Presentation on theme: "Design-specific analysis of flexor tendon ruptures after volar plating of the distal radius Maximillian Soong, MD Gavin Bishop, MD Lahey Clinic Orthopaedic."— Presentation transcript:
Design-specific analysis of flexor tendon ruptures after volar plating of the distal radius Maximillian Soong, MD Gavin Bishop, MD Lahey Clinic Orthopaedic Surgery
Disclosures None of the authors have any financial relationship with any of the implant manufacturers mentioned in this presentation.
Background Flexor tendon rupture from hardware impingement is a potential complication of volar plating of the distal radius. 12%Drobetz, Int Ortho % Koval, NEHS 2007 Reported contributing factors: older-generation non-anatomic plates (pi-plate, T-plate) distal and/or anterior plate position plate lift-off from loss of reduction screwhead prominence Flexor tendon injuries from specific current-generation anatomic plate designs have been inadequately studied.
Background The “watershed line”: “… a transverse ridge located within 2 mm of the joint line on the ulnar side of the radius, and mm … on the radial side …” “Hardware placed distal to the watershed line may come in direct contact with the flexor tendons, resulting in irritation or injury.” Berglund, JAAOS 2009
Methods Retrospective review Inclusion criteria: all VLP cases from (n=228) three CAQH orthopaedic hand surgeons (n=218) Acumed Acu-Loc plate (n=208) Cases involving flexor tendon rupture were identified and analyzed by radiographs and operative notes.
Results Five cases of flexor tendon rupture among 208 cases (2.4%). 2 – FPL 1 – FDP to the index finger 1 – FDP to the long finger 1 – FDP and FDS to the index finger All five underwent hardware removal and tendon reconstruction between 4 to 45 months after initial procedure.
Results Radiographic analysis of five cases with tendon rupture: 1 – plate anterior/distal to volar rim 1 – screwheads prominent 1 – screwhead prominent, plate anterior to volar rim 2 – plate anterior to volar rim Review of the remaining cases showed that the typical position of this plate is anterior to the volar rim (thus, at the watershed line).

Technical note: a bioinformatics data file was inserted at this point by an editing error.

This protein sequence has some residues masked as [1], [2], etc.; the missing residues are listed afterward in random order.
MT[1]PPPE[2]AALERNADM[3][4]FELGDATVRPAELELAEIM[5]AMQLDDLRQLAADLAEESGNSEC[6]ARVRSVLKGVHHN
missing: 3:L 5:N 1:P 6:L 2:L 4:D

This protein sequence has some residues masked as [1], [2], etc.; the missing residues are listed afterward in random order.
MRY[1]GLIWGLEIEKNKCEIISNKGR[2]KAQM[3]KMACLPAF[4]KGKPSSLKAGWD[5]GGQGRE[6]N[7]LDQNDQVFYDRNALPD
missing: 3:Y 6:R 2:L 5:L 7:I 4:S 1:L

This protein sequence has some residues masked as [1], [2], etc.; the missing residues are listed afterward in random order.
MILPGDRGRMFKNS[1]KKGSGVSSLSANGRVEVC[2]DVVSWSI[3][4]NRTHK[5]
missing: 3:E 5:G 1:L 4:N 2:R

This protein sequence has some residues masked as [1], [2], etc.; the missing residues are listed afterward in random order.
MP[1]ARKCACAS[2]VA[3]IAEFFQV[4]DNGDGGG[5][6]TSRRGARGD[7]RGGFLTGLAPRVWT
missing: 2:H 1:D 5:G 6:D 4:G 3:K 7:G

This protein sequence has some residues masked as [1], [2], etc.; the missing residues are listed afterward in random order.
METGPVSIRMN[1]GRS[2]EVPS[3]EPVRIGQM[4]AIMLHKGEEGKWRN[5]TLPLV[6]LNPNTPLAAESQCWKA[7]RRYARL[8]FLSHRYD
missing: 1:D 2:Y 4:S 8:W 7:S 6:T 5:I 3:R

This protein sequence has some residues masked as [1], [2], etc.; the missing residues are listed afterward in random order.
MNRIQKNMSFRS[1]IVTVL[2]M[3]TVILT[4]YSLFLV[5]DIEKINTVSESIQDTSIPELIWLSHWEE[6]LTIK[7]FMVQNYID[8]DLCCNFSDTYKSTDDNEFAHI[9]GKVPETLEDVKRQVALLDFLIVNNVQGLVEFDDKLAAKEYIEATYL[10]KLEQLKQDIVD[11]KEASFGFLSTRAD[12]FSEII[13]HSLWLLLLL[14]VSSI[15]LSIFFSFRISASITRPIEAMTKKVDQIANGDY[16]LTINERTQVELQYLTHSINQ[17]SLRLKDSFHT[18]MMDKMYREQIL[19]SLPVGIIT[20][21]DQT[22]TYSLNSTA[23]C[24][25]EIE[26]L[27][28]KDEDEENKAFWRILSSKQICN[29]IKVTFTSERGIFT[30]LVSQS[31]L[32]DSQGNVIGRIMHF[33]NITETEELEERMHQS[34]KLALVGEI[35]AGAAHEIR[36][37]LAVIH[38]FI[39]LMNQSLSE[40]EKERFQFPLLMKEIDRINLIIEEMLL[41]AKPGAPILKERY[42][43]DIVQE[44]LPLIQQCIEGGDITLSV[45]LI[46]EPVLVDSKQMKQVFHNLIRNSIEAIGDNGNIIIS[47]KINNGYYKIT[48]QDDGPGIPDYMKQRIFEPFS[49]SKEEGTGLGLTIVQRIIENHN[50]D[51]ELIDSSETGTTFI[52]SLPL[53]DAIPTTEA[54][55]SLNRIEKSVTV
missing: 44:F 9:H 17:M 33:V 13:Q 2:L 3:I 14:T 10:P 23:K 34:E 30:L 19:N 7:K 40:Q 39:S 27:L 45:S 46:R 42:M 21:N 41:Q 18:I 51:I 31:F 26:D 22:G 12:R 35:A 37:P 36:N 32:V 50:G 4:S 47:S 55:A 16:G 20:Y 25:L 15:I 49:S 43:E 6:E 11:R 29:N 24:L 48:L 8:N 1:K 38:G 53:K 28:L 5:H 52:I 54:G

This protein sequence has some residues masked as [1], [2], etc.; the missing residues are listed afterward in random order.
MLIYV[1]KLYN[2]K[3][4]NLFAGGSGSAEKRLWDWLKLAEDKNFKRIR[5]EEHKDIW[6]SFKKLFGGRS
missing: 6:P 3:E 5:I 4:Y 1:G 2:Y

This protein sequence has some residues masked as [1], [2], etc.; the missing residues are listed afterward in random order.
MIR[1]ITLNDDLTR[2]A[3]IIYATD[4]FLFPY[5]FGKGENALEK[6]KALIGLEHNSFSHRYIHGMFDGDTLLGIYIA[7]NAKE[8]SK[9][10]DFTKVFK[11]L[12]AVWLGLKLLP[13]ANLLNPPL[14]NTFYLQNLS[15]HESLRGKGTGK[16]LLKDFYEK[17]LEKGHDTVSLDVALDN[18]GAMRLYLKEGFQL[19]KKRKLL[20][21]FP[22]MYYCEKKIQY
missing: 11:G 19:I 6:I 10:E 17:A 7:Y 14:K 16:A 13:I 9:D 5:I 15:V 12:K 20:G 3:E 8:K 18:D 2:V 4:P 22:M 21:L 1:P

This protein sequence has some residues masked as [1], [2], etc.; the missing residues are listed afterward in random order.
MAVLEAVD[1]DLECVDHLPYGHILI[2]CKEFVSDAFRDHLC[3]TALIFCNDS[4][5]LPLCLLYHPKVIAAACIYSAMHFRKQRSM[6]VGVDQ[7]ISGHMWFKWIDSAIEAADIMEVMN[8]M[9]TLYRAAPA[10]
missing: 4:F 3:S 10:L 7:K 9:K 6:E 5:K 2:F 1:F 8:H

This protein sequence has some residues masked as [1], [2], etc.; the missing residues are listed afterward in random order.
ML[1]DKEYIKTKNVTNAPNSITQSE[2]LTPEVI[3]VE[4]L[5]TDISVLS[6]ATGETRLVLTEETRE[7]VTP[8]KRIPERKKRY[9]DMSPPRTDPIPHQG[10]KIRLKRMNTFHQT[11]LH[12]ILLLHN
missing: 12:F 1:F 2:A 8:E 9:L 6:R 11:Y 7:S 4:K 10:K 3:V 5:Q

plate distal/anterior to volar rim screwheads prominent screwhead prominent, plate anterior to volar rim plate anterior to volar rim
Discussion Product literature for the Acumed Acu-Loc plate emphasizes the unique distal extent of the plate. “The shape of the plate allows it to sit more distal than many other volar plates … The plate surface is angled upward to accommodate and support the radial styloid.” Technique Guide, page 6 Document #CPS /2004
Discussion A recent cadaver study of several different plate designs has confirmed that the Acumed Acu-Loc plate is uniquely prominent at the watershed line. “The Acumed plate fit best [when positioned] at the watershed line, which pushes the theoretical limit set by the surrounding soft tissues.” Buzzell, JHS 2008
Discussion A recent clinical study reported five cases of FPL rupture in 201 procedures involving the Acumed Acu-Loc plate (2.5%). 2 – plate distal to volar rim 1 – screwheads prominent 2 – “not seated properly” FPL ruptures with other plates in same series: 2 of 80 (2.5%) Synthes LCP 0 of 40 (0.0%) Hand Innovations (Depuy) Casaletto, JHS(B) 2009
Discussion A clinical series using a plate with a low distal profile has shown that flexor tendon rupture can be avoided. 87 patients, Hand Innovations (DePuy) plate no ruptures Chung, JBJS 2006 DePuyAcumed
Four current volar plate designs (all LEFT radius): the Acumed plate extends beyond the watershed line radially AcumedMedartisTornierDePuy
Conclusions Flexor tendon rupture after volar plating of the distal radius is an infrequent complication. The Acumed Acu-Loc plate may be overly prominent at the watershed line, which may contribute to flexor tendon rupture, and thus future versions of this plate will address this issue.* Regardless of plate selection, care must be taken to avoid distal and/or anterior position, plate lift-off, and screwhead prominence.